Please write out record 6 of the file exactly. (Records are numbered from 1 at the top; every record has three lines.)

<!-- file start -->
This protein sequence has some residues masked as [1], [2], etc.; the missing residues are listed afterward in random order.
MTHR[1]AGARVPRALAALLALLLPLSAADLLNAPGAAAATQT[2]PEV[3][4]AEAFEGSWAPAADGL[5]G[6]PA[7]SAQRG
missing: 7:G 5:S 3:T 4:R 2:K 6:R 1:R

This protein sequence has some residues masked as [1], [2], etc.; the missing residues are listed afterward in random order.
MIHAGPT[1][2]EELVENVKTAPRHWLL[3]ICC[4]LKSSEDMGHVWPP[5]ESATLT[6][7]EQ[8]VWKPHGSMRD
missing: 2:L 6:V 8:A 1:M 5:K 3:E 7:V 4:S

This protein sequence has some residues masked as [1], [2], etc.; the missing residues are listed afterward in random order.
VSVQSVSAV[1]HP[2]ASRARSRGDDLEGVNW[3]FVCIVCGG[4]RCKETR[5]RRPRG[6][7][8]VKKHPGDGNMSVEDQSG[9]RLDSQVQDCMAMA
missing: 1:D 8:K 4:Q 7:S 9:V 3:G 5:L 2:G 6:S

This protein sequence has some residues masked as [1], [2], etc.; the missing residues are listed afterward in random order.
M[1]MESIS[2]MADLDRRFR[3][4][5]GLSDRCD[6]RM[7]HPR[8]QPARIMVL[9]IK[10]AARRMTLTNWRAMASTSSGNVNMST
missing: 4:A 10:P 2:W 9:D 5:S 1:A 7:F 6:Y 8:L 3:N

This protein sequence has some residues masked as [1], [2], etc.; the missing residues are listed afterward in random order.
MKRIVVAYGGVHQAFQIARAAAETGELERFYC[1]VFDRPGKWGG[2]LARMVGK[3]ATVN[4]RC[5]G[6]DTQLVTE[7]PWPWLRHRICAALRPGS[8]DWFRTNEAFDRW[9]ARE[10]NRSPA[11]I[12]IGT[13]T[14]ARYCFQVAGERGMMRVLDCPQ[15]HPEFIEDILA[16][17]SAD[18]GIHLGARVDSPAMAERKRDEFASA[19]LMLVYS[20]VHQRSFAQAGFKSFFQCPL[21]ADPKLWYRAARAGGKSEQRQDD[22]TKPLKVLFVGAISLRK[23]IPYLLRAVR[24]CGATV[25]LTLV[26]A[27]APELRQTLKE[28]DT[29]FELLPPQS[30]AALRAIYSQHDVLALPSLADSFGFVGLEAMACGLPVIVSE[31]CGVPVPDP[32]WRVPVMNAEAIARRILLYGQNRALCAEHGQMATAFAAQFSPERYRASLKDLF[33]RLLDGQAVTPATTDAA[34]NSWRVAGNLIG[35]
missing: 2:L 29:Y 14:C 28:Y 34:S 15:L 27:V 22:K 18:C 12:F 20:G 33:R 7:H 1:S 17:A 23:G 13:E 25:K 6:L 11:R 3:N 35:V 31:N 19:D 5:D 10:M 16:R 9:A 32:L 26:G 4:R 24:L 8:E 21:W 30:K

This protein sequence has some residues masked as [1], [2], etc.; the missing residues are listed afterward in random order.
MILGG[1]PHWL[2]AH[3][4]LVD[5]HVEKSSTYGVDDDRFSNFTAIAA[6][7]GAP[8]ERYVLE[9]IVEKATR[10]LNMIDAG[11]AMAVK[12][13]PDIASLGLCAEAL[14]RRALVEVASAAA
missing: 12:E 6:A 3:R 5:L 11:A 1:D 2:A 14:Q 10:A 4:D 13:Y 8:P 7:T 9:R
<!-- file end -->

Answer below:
This protein sequence has some residues masked as [1], [2], etc.; the missing residues are listed afterward in random order.
MILGG[1]PHWL[2]AH[3][4]LVD[5]HVEKSSTYGVDDDRFSNFTAIAA[6][7]GAP[8]ERYVLE[9]IVEKATR[10]LNMIDAG[11]AMAVK[12][13]PDIASLGLCAEAL[14]RRALVEVASAAA
missing: 12:E 6:A 3:R 5:L 11:A 1:D 2:A 14:Q 10:A 4:D 13:Y 8:P 7:T 9:R